FARMINGDALE, N.Y. — The crowds following Tiger Woods on the Black Course at Bethpage State Park this week looked more like a marauding army than a gathering of golf fans on a pleasant day. They trampled everything in their path and went under and over ropes designed to prevent them from doing exactly that. One fan even broke a fence trying to get a better view of Woods over the swarming masses.
To be fair, in the grouping with Woods at the P.G.A. Championship on Thursday and Friday were Brooks Koepka and Francesco Molinari, who have sizable fan bases of their own. But even their best shots — and Koepka had plenty of them, leading the field at 12 under par after Friday’s second round — were overshadowed by the roars elicited when Woods took a swing.
Young men wore red-and-black ensembles mimicking what Woods wears on Sundays and apparel with the stylized “TW” logo. At least three people wore full tiger costumes, including Sam Kerr, 26, of Newtown, Conn.
“This is an Amazon grab, but it is an investment,” said Kerr, who was watching Woods in person for the first time on Thursday. “I’ll have this every Sunday for the rest of my life.”
The continuing, perhaps even growing, love affair with Woods is one of the biggest stories in sports in 2019, especially after Woods won his 15th major championship, and his first in more than a decade, at the Masters last month. Yes, his talents and accomplishments have long been awe inspiring, but his dismissiveness toward fans and sometimes his fellow players over the years, as well as his personal troubles, have left him less than lovable.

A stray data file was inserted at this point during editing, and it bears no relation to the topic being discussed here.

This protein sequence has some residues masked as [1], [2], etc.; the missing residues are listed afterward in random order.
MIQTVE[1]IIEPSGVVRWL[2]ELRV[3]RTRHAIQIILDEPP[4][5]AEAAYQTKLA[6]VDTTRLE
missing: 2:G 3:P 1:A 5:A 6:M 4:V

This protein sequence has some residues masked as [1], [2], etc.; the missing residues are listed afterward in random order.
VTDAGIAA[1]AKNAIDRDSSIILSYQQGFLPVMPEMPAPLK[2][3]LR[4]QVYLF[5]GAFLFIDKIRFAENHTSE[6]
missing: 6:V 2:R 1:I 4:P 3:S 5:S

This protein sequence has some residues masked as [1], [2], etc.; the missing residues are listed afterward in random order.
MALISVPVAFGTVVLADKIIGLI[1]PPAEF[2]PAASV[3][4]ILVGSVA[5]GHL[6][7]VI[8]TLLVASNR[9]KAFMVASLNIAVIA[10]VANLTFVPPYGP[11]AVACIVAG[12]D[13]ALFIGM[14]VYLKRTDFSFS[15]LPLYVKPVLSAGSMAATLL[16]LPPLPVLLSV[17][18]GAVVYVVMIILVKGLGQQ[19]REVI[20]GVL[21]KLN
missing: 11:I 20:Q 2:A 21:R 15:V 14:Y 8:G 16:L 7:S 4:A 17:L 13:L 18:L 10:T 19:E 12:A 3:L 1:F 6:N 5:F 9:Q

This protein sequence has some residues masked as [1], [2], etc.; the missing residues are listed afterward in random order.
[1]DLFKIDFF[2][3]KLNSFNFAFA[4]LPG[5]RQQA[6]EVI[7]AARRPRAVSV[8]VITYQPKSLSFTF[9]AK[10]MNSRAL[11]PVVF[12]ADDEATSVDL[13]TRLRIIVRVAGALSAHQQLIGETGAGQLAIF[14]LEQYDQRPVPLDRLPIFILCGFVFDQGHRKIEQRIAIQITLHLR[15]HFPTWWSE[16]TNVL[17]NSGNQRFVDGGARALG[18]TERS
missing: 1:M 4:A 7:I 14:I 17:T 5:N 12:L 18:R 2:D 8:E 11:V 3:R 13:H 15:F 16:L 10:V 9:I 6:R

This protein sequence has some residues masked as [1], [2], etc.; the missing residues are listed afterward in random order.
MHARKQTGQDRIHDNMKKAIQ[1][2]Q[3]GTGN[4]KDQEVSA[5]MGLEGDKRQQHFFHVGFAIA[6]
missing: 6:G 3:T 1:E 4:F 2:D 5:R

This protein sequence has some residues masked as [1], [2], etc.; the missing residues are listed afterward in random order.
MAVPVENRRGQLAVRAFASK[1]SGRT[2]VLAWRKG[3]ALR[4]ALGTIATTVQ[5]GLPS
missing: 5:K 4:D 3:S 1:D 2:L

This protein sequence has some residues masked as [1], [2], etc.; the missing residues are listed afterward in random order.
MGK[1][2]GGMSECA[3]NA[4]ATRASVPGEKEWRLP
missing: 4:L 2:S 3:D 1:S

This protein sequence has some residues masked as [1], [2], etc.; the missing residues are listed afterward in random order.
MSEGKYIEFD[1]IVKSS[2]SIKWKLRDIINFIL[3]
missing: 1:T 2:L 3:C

And yet Tiger love thrives, seemingly a function of America’s infatuation with stories of redemption and its ability to compartmentalize personal failings and professional success.
“America is a country of divorce, rehab, drug abuse and D.U.I.s,” said Orin Starn, a professor of cultural anthropology at Duke University who has written a book about Woods. “People can identify with a lot of the things Tiger has been through.”
Television audiences still spike when Woods is on the leaderboard, and data from Luker on Trends, which conducts the ESPN Sports Poll, shows his popularity tracks almost exactly with his golfing success. After his infidelity was publicly revealed in 2009, his popularity declined in 2010 and 2011, years he also stopped winning, and ticked upward in 2013 and 2014, when he regained the No. 1 ranking. It bottomed out in 2017, the year of his fourth back operation, and grew in 2018, when he had two top-10 finishes at major tournaments and won a tournament for the first time since plenty of fans could remember.